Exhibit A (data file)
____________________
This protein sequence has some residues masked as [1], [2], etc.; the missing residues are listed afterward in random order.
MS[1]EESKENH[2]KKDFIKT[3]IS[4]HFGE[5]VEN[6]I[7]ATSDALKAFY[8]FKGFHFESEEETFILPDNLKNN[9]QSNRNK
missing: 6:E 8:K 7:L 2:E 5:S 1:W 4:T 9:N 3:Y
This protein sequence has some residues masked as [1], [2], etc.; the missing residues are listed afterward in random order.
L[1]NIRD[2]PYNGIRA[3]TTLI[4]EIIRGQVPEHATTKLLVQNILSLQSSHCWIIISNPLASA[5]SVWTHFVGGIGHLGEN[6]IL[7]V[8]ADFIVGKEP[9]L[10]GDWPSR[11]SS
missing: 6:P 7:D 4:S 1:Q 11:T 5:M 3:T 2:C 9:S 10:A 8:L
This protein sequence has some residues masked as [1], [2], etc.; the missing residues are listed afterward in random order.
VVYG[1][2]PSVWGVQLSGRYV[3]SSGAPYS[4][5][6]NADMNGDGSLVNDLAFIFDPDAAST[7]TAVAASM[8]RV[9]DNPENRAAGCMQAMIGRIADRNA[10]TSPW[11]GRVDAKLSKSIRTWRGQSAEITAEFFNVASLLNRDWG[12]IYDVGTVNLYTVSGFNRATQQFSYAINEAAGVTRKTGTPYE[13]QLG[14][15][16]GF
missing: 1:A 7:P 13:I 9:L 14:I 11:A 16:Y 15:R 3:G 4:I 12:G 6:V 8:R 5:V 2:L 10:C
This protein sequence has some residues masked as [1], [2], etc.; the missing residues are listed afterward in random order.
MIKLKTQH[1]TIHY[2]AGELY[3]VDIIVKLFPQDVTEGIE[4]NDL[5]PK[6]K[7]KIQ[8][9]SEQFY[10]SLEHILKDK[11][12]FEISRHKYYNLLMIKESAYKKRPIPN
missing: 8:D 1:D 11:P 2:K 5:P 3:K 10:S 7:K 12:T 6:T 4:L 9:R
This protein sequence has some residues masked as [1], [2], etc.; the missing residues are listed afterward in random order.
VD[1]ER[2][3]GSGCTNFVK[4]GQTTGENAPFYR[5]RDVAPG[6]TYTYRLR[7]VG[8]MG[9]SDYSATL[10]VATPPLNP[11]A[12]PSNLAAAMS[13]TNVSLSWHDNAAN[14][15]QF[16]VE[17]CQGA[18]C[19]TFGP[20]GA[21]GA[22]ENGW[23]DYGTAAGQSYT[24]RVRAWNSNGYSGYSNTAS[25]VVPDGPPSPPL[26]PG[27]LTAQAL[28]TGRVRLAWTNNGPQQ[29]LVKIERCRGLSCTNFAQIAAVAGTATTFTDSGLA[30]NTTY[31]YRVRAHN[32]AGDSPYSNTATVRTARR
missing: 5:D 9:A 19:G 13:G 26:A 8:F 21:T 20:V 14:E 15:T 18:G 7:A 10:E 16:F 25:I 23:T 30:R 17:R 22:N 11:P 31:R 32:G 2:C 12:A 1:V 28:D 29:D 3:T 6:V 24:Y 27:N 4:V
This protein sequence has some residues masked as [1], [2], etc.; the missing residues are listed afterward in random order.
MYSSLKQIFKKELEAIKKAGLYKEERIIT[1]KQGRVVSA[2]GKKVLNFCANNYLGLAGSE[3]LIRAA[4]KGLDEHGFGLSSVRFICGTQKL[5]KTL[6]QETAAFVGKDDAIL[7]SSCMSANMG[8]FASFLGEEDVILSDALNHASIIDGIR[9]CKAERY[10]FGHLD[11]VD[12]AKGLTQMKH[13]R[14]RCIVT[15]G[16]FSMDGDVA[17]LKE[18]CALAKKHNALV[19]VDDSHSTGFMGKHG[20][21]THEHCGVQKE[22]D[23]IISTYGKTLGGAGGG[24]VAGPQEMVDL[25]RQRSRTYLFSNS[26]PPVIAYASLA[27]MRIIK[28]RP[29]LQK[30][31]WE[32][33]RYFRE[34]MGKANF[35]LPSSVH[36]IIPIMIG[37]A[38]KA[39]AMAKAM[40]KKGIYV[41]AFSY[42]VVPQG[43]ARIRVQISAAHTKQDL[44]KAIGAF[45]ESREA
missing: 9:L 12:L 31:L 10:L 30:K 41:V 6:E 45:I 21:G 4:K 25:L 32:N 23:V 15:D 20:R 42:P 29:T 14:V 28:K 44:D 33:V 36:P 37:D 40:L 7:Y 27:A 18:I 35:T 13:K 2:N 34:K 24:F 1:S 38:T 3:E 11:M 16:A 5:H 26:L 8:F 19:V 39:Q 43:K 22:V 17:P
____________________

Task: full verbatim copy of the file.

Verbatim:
This protein sequence has some residues masked as [1], [2], etc.; the missing residues are listed afterward in random order.
MS[1]EESKENH[2]KKDFIKT[3]IS[4]HFGE[5]VEN[6]I[7]ATSDALKAFY[8]FKGFHFESEEETFILPDNLKNN[9]QSNRNK
missing: 6:E 8:K 7:L 2:E 5:S 1:W 4:T 9:N 3:Y
This protein sequence has some residues masked as [1], [2], etc.; the missing residues are listed afterward in random order.
L[1]NIRD[2]PYNGIRA[3]TTLI[4]EIIRGQVPEHATTKLLVQNILSLQSSHCWIIISNPLASA[5]SVWTHFVGGIGHLGEN[6]IL[7]V[8]ADFIVGKEP[9]L[10]GDWPSR[11]SS
missing: 6:P 7:D 4:S 1:Q 11:T 5:M 3:T 2:C 9:S 10:A 8:L
This protein sequence has some residues masked as [1], [2], etc.; the missing residues are listed afterward in random order.
VVYG[1][2]PSVWGVQLSGRYV[3]SSGAPYS[4][5][6]NADMNGDGSLVNDLAFIFDPDAAST[7]TAVAASM[8]RV[9]DNPENRAAGCMQAMIGRIADRNA[10]TSPW[11]GRVDAKLSKSIRTWRGQSAEITAEFFNVASLLNRDWG[12]IYDVGTVNLYTVSGFNRATQQFSYAINEAAGVTRKTGTPYE[13]QLG[14][15][16]GF
missing: 1:A 7:P 13:I 9:L 14:I 11:A 16:Y 15:R 3:G 4:I 12:G 6:V 8:R 5:V 2:L 10:C
This protein sequence has some residues masked as [1], [2], etc.; the missing residues are listed afterward in random order.
MIKLKTQH[1]TIHY[2]AGELY[3]VDIIVKLFPQDVTEGIE[4]NDL[5]PK[6]K[7]KIQ[8][9]SEQFY[10]SLEHILKDK[11][12]FEISRHKYYNLLMIKESAYKKRPIPN
missing: 8:D 1:D 11:P 2:K 5:P 3:K 10:S 7:K 12:T 6:T 4:L 9:R
This protein sequence has some residues masked as [1], [2], etc.; the missing residues are listed afterward in random order.
VD[1]ER[2][3]GSGCTNFVK[4]GQTTGENAPFYR[5]RDVAPG[6]TYTYRLR[7]VG[8]MG[9]SDYSATL[10]VATPPLNP[11]A[12]PSNLAAAMS[13]TNVSLSWHDNAAN[14][15]QF[16]VE[17]CQGA[18]C[19]TFGP[20]GA[21]GA[22]ENGW[23]DYGTAAGQSYT[24]RVRAWNSNGYSGYSNTAS[25]VVPDGPPSPPL[26]PG[27]LTAQAL[28]TGRVRLAWTNNGPQQ[29]LVKIERCRGLSCTNFAQIAAVAGTATTFTDSGLA[30]NTTY[31]YRVRAHN[32]AGDSPYSNTATVRTARR
missing: 5:D 9:A 19:G 13:G 26:A 8:F 21:T 20:V 14:E 15:T 18:G 7:A 10:E 16:F 25:I 23:T 30:R 17:R 22:N 11:P 31:R 32:G 2:C 12:A 1:V 28:D 29:D 3:T 6:V 24:Y 27:N 4:V
This protein sequence has some residues masked as [1], [2], etc.; the missing residues are listed afterward in random order.
MYSSLKQIFKKELEAIKKAGLYKEERIIT[1]KQGRVVSA[2]GKKVLNFCANNYLGLAGSE[3]LIRAA[4]KGLDEHGFGLSSVRFICGTQKL[5]KTL[6]QETAAFVGKDDAIL[7]SSCMSANMG[8]FASFLGEEDVILSDALNHASIIDGIR[9]CKAERY[10]FGHLD[11]VD[12]AKGLTQMKH[13]R[14]RCIVT[15]G[16]FSMDGDVA[17]LKE[18]CALAKKHNALV[19]VDDSHSTGFMGKHG[20][21]THEHCGVQKE[22]D[23]IISTYGKTLGGAGGG[24]VAGPQEMVDL[25]RQRSRTYLFSNS[26]PPVIAYASLA[27]MRIIK[28]RP[29]LQK[30][31]WE[32][33]RYFRE[34]MGKANF[35]LPSSVH[36]IIPIMIG[37]A[38]KA[39]AMAKAM[40]KKGIYV[41]AFSY[42]VVPQG[43]ARIRVQISAAHTKQDL[44]KAIGAF[45]ESREA
missing: 9:L 12:L 31:L 10:L 30:K 41:V 6:E 45:I 21:G 4:K 25:L 32:N 23:V 15:D 20:R 42:P 29:T 14:V 28:K 44:D 33:V 36:P 37:D 40:L 7:Y 27:A 18:I 35:T 13:K 2:N 34:K 24:F 1:S 38:T 3:E 11:M 16:A 5:H 26:L 8:F 19:V 39:Q 43:K 22:V 17:P